On the separate issue of how inexpensive blades are sold and how they are positioned as usability goes... Well, that's something you need to discuss with them. As I said I recommended against them when Bugei asked me about them. So they passed. But a lot have been sold since by other vendors. And I'm sure some of them have been just fine -- there was a sort of hit/miss feeling with many of them once you got past some of the less than stellar decisions made in how they were done. I'm sure some are just fine. But others were spectacularly wrong. And it only takes one...

    Later, gotta get focused on my work. Taxes coming and I need to figure out how to pay for the kid's summer camp she wants to do... Signing off for a while...
    Keith Larman
    Summerchild Polishing and Modertosho Modern Japanese Swords
    "They say I have ADD, but ... Hey, look, a chicken!"

  8. #58
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    very candid and openly honest

    many thanks Keith - a very enlightening look at part of what goes
    on "behind the scenes" as it where .

    Knowing Bugei Tradings High standards this comes as no surprise -

    I can only imagine that other lesser, more unscrupulous vendors must have been rubbing their hands and counting their mark up when they inspected the swords in question.

    I keep saying it lately but Bugei and Paul Chen are definitely out there as the front runners with everyone playing catch up .

    plus theres a host of swords that match them in price but fall way down in quality .

    just my opinion and two pennies worth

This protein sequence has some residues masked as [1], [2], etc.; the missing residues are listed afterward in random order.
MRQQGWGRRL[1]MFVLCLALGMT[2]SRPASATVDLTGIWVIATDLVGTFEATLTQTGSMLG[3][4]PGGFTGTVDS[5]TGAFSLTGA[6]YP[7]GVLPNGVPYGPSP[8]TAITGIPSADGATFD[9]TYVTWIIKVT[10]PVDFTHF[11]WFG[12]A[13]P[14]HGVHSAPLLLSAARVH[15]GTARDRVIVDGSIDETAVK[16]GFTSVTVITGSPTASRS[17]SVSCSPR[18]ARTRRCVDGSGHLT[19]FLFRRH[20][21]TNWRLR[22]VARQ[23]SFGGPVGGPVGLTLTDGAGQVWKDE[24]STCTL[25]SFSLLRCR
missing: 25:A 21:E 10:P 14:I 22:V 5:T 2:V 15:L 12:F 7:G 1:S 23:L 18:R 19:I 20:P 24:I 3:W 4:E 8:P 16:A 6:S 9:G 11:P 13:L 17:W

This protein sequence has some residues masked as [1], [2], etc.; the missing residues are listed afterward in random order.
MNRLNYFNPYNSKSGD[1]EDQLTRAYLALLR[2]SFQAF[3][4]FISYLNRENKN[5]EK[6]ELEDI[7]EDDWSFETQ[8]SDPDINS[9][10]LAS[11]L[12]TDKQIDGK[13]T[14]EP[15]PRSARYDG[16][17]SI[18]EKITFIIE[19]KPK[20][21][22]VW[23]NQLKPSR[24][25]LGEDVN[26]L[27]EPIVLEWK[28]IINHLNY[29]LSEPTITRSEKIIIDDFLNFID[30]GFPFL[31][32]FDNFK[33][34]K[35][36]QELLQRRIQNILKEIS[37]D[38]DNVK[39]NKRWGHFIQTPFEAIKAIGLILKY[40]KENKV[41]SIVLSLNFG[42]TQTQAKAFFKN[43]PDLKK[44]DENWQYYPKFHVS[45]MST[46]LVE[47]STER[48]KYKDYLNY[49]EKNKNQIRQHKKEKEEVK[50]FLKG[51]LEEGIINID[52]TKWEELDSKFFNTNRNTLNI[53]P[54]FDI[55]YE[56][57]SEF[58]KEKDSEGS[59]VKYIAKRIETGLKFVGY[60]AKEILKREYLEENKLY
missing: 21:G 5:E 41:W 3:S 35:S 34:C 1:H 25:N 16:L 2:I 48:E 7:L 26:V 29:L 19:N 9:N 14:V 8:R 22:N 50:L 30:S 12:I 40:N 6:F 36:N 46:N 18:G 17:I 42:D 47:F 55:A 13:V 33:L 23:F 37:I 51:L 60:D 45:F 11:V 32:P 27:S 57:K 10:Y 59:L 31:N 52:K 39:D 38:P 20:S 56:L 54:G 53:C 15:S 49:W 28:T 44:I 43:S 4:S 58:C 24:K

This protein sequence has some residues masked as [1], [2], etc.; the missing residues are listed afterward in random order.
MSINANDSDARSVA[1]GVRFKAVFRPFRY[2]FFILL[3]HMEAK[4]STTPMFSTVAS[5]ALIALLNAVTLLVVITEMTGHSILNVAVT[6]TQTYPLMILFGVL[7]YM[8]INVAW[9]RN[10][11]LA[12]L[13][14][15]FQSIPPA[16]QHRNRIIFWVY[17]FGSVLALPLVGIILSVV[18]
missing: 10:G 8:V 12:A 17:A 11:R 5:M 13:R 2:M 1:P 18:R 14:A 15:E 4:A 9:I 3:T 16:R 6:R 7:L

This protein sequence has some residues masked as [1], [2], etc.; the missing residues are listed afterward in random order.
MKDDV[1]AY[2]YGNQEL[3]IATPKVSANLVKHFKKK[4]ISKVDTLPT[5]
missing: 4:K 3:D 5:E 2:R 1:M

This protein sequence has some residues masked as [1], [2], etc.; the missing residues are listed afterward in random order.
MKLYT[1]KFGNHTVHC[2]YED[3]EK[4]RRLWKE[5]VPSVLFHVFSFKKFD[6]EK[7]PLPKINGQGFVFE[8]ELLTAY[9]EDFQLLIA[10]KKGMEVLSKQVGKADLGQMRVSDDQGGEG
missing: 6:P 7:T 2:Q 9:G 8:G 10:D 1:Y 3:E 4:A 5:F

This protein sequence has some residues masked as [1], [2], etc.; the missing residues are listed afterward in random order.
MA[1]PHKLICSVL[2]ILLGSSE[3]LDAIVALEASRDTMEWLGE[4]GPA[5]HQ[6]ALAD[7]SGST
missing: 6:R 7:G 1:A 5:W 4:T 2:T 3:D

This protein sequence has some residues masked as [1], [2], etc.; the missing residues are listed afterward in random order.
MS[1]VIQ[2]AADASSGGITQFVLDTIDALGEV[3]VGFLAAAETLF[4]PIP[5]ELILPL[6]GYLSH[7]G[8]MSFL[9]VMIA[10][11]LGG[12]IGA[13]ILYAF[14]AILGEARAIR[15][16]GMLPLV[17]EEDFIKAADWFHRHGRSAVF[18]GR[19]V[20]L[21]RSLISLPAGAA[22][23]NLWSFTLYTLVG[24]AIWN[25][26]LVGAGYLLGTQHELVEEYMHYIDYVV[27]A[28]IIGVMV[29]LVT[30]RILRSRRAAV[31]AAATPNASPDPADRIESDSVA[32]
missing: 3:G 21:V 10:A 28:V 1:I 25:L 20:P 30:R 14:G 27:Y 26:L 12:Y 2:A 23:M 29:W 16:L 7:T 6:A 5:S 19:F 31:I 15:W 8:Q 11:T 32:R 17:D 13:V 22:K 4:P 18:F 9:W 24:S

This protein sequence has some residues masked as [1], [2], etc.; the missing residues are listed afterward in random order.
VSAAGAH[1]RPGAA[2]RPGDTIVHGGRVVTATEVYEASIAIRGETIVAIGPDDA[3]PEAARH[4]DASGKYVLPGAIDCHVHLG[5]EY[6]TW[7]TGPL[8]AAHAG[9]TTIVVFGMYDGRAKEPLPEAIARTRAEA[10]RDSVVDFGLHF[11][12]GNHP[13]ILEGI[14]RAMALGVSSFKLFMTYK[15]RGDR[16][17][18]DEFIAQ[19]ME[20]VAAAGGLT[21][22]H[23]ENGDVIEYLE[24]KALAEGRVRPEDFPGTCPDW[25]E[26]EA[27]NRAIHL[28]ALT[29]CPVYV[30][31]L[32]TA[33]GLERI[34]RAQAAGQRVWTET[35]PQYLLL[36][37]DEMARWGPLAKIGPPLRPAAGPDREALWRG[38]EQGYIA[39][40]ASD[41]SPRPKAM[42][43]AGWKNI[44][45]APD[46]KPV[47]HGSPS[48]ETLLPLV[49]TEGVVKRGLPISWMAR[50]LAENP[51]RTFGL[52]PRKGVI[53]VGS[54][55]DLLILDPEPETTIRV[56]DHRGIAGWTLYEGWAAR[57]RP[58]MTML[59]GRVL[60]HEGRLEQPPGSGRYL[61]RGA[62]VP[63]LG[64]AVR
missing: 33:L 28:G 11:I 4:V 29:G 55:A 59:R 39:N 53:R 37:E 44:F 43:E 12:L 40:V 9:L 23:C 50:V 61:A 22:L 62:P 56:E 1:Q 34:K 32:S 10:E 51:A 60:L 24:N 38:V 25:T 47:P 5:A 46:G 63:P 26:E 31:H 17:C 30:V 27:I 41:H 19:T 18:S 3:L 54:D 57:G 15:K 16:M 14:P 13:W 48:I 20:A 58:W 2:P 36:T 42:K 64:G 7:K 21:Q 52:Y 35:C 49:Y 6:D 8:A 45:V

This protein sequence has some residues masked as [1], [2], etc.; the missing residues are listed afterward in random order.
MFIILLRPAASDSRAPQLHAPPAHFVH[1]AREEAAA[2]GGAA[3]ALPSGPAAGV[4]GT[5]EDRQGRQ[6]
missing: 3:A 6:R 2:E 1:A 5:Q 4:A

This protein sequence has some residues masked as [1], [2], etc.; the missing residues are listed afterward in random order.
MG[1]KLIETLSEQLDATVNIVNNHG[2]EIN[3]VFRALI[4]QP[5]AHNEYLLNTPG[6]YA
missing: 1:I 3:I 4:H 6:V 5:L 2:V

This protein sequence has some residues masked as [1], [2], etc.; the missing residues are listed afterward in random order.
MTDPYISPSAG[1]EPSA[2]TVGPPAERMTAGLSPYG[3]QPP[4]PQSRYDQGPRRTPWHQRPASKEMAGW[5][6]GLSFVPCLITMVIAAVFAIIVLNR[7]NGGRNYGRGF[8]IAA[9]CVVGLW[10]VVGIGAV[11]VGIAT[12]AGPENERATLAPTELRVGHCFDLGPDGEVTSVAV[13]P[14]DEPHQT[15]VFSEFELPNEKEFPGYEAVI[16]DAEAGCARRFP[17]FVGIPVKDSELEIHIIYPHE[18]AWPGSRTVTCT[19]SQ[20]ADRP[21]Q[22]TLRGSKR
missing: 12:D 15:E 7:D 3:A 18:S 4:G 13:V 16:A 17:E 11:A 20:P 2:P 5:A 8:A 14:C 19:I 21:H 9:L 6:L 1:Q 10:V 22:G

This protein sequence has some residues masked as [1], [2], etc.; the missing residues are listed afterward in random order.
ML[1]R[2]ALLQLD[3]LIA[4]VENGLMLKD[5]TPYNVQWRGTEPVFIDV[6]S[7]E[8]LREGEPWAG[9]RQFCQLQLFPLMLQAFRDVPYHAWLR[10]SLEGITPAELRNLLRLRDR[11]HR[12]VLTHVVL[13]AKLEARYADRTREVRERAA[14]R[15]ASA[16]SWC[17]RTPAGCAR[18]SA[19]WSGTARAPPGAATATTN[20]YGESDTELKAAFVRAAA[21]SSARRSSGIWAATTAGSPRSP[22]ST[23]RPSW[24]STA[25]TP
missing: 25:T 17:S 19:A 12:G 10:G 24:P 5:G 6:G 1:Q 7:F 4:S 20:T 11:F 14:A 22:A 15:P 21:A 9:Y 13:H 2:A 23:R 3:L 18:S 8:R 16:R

" Put on the full armor of God so that you can take your stand against the devil's schemes. For our struggle is not against flesh and blood, but against principalities, against the authorities, against the powers of this dark world and against the spiritual forces of evil in the heavenly realms."



    Ephesians 6:11

  9. #59
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    Thumbs up you called it Timo

    Quote Originally Posted by Timo Qvintus View Post
    How long ago did you buy it?

    "45 days from the date of invoice: Dynasty Forge Inc. will provide repair or replacement (to be determined at our discretion) against manufacturer’s defects in workmanship or material only."
    http://www.dynastyforge.com/about/terms.php

    EDIT: Nice warranty, BTW, an European buyer (for example) wouldn't even have received the item in 45 days from date of invoice..
    This is so true - what with International shipping, delays , customs inspections , added VAT inspections etc - we would be really lucky to get a sword delivered within that warranty .